the Nazi regime.
He said that deportations began in 1942 and 58,000 Jewish
people were transferred from Slovakia to Germany. His father, a farmer, had a
special document which allowed him to stay because he was contributing to the
But his parents eventually had to flee their home village.
They changed their names and he was with his mother, grandmother, brother, aunt
and cousin when they were picked up by the Gestapo in Bratislava in 1944.
He recalled the crowded ‘cattle car’ which transferred them
to Germany and the fear in the eyes of the adults, who had heard about the gas
chambers and extermination camps from people who had managed to escape and
return to Slovakia.
“The moment the door closed behind us, our civilised life
ended. I will never forget it. There was no privacy, no hygiene. I remember the
smell and that people were crying. The people in the camp were like skeletons
in their striped pyjamas. Their heads were shaved and we could not tell if they
were men or women.”
He said Bergen-Belsen was not an extermination camp, but
people could not live on the amount of food they were allocated each day. The
calories allocated to the prisoners were insufficient for many of them to
“There were 1,000 people living in huts which were designed
for 200 people. We used to play ‘hide and seek’ among the decomposing corpses.
That’s how dehumanised we were. We were living in this open graveyard for
months, with bodies all around us,” he told the audience.
“Typhoid and diphtheria were the biggest killers, but people
were dying of starvation and cold in their hundreds. The soldiers who liberated
the camp in April 1945 said they could smell the stench for two miles before
they reached the camp.”
Mr Reichental moved
to Ireland in 1959, but said he never wanted to talk about his experiences
until he retired in 2004. Since then, he has spoken to thousands of students in
schools all around Ireland and featured in an RTE television documentary.
“My wife never knew what happened to me,” he said. “She just
knew I was a Holocaust survivor. I lost her to cancer 13 years ago. Then I
retired 12 years ago. I thought I would enjoy my retirement, but then I
realised I needed to tell my story. I realise now that I am one of the last witnesses
of this horror and I feel that I owe it to the victims.”
During a question and answers session after his talk, I was
the only person in the audience to raise the issue of the occupation of Palestine with him.
I asked him whether or not it upset him that Palestinians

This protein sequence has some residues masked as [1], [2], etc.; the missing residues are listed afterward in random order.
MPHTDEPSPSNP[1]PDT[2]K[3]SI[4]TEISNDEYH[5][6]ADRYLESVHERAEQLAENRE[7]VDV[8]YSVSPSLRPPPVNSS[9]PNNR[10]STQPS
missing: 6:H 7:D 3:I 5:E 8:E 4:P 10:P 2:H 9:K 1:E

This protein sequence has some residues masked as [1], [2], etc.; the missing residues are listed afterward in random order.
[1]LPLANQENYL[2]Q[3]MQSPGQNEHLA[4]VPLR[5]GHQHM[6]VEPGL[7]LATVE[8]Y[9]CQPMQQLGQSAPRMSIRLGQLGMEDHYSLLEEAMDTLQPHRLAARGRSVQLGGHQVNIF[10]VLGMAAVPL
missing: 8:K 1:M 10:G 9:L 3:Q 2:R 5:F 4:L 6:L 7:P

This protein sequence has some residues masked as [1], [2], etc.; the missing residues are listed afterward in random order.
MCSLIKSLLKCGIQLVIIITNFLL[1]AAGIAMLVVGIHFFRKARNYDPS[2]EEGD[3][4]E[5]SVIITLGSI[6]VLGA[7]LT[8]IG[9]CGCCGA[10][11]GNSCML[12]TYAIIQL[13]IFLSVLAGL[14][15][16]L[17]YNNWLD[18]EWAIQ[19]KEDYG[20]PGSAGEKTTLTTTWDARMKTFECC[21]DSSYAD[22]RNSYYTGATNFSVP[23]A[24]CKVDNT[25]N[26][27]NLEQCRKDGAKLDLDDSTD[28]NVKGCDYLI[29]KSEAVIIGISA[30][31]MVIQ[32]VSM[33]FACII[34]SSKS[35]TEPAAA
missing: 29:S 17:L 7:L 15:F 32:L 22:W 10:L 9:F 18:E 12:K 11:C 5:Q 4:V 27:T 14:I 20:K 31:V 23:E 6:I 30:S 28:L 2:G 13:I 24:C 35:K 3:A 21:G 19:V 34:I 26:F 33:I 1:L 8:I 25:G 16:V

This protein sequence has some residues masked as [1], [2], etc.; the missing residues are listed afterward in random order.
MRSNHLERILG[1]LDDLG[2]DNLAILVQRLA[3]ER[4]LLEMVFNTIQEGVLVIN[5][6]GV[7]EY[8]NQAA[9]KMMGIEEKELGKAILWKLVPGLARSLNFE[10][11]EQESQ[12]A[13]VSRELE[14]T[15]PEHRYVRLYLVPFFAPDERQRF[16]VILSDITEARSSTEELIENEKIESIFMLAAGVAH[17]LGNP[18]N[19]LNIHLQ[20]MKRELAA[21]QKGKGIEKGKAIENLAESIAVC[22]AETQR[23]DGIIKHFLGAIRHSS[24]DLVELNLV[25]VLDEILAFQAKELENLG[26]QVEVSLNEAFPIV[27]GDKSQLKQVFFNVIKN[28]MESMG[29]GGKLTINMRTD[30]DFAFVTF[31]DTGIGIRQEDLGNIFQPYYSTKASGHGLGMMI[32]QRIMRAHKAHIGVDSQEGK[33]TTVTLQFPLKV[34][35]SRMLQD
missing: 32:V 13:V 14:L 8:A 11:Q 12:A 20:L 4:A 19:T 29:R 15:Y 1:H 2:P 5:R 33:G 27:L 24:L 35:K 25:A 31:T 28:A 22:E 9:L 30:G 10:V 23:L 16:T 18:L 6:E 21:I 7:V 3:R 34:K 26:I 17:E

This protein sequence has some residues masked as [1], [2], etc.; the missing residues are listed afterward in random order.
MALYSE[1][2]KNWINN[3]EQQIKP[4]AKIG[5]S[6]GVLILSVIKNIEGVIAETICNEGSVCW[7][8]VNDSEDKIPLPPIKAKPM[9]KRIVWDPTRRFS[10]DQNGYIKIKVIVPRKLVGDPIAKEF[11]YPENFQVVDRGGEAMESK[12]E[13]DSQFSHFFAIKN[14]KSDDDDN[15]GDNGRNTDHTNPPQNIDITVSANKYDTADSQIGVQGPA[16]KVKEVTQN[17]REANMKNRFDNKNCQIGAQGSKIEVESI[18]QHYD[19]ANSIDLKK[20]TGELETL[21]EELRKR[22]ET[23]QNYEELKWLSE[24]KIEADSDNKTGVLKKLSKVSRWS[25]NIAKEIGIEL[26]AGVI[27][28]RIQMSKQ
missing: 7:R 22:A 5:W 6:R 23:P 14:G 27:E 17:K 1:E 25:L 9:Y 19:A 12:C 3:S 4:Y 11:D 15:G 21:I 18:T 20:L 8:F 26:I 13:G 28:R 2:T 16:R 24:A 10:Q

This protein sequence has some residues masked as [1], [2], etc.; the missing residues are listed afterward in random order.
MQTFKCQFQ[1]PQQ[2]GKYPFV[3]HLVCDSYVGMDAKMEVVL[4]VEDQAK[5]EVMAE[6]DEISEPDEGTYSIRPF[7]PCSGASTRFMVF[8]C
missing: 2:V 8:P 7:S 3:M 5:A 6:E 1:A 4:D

were now being “dehumanised” by the Israeli media, and Jewish people “dehumanised”
by the Palestinians, in ways which were eerily similar to how Jewish people
were portrayed, horribly, in the German and Slovak media in the 1930s and
Clearly uncomfortable with the subject, he said that the
Middle East should not be judged by the same standards as European countries.
He said that he had served in the Israeli Army for a while
in the 1950s and had never, ever been trained or taught to hate the
His message was one of peace and he encouraged the Irish to
embrace refugees, to offer them meaningful and viable lives, as a response to
the current crisis.
|Children in a Nazi concentration camp|
Mr Reichental received a standing ovation at the packed NUI
Galway lecture theatre, before staying on to sign copies of his book, ‘I Was a
Boy in Belsen’.
His powerful story was a timely reminder of the absolute horror
which led to the foundation of the state of Israel, even though I firmly
believe that the Holocaust no longer provides an excuse for how badly the
Palestinian people have been treated under the occupation for decades.
Those of us who care about Palestine and the Palestinians
sometimes tend to forget the trauma suffered by the entire Jewish population of
Europe just seven decades ago.
Not that the Holocaust provides any excuse for the barbarism
inflicted on the people of the West Bank and Gaza in recent years.
Like Tomi, we all have to learn from the horrors of the
past, to ensure that people are never discriminated against because of the
colour of their skin or their religion. If we were all a bit more like Tomi in
respecting diversity, there might be some hope for the people of Israel and